I met Barbara Valles at a dinner party – not totally unexpected to meet an artist in this county of exceptional talent. But meeting Barbara with her husband and young daughter at the home of a friend did not prepare me for the intensity and depth of the art I was soon to experience. Let me introduce you to Barbara as I met her. Barbara’s parents were visiting from Spain to be near when their grandchild came into the world. The parents rented the home where the dinner party was held and fast became friends with the homeowners. Through that connection, my friends became friends with Barbara. Barbara and her family are the epitome of wine country living. The attractive wife of a successful winemaker and the mother of a delightful child, Barbara’s faint accent hints that she has a story to tell. Yes, she is an artist. Yes, she is an immigrant. Yes, there is so much more to know about her and her art.
Barbara was born and raised in the outskirts of Madrid, Spain. With an artist for a mother, Barbara knew early in her life that she was destined to be an artist. Her older brother came to the United States as an exchange student and she followed in his footsteps at the age of sixteen. She returned to Madrid but soon decided to spend her last year and a half of high school at St Joseph High School in Utah. After graduation she embraced Europe and studied art in Italy and London for two years before enrolling at the Arizona State University, Herberger Institute for Design and the Arts. With art degree in hand, she relocated to the East Bay and went into the workforce as a non-artist, video game producer. She met Greg, her husband, and they together moved to Sonoma County in February of 2010.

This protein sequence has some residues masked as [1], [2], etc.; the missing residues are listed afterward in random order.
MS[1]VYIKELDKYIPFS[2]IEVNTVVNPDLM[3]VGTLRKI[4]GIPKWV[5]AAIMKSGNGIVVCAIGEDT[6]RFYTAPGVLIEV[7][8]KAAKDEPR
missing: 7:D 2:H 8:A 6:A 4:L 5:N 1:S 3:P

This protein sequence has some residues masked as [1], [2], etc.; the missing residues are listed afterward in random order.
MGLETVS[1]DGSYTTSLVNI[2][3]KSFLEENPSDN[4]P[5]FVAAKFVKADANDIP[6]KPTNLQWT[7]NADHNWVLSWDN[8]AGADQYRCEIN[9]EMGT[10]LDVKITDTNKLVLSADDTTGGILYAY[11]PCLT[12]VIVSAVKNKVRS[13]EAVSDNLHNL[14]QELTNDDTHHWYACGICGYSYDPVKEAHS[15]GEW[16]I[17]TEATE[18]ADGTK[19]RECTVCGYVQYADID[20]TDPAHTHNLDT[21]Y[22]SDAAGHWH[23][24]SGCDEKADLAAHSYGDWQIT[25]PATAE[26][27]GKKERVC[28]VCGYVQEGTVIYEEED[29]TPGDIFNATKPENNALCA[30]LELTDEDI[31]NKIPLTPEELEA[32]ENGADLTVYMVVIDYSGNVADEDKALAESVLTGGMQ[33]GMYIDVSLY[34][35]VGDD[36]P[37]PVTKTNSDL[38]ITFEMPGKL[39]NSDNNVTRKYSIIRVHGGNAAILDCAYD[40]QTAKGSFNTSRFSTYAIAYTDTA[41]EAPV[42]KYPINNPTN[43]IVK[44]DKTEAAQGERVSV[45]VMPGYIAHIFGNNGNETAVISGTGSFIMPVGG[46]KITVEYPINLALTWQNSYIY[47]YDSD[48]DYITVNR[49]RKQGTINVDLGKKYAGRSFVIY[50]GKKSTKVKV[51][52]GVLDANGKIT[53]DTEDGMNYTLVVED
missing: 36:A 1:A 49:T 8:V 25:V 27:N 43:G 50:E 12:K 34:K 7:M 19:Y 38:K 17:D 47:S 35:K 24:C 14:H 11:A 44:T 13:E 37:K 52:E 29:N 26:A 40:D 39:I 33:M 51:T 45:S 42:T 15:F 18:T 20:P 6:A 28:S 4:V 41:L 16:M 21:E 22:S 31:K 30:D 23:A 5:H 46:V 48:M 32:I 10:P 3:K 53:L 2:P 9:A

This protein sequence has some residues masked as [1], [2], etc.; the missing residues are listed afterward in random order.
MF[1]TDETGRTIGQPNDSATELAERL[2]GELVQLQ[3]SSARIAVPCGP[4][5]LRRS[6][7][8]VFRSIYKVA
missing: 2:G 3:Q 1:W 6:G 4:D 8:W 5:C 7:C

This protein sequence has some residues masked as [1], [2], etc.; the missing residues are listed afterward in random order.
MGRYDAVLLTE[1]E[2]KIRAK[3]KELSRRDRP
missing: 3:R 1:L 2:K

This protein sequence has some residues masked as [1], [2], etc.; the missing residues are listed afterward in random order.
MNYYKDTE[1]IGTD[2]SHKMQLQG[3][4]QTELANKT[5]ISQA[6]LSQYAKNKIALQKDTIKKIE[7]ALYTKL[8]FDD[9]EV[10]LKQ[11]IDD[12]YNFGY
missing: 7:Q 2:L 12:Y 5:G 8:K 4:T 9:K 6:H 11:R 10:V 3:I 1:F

The art Barbara produces is big and bold from materials that are considered industrial. While she has earlier works that are seemingly 2 dimensional, the substrate and texture are fluid in the breeze and layered in construction. What appears to be a heavy paint or possibly cut paper attached is glue peeled from another surface and fashioned to provide movement to an otherwise stationary canvas – using techniques that she developed as a child while playing in her mother’s studio. As an adult, she has progressed to inventing new methods that utilize the same childhood props. Drop clothes – water resilient on the front and absorbent on the back – are saturated with glue and dried in provocative shapes, painted with pastels or shimmering gray. She has named these Botanicals but they are like no plants I have every witnessed. Another favorite material is Tarleton cloth, a stiff cheese cloth like fabric that is normally used to wipe etching plates of excess ink. There is a series of hangings with “dabs” of paint that evoke leaves in the air. Well, that is what it evokes for me. The great thing about this art is that every observer will see what touches them personally with few preconceived ideas. Recently she has painted bubble wrap as is shown in the picture here. These common objects are transformed into delicate delights for the eyes. She is experimenting with installation pieces that make the ordinary extraordinary.
It is not surprising that Barbara is influenced by the Dadaist Marcel Duchamp who challenged the thinking of art forms in the early 20th century. Gabriel Orozco, a contemporary Mexican artist, is one of her favorites with his stark but elegant installations of abstraction. Barbara is currently looking for a space to share her work to its best advantage. In the meantime, you can go to her website and glimpse the beauty of her creativity. She has shown her work at A Street Gallery in Santa Rosa. She is looking to exhibiting at Marin Museum of Contemporary Art in Novato and other Marin venues. Her stated goal is to make something exquisite from mundane objects. I think she has achieved this wonderfully.
You can see Barbara’s work at www.BarbaraValles.com or email her at email@example.com.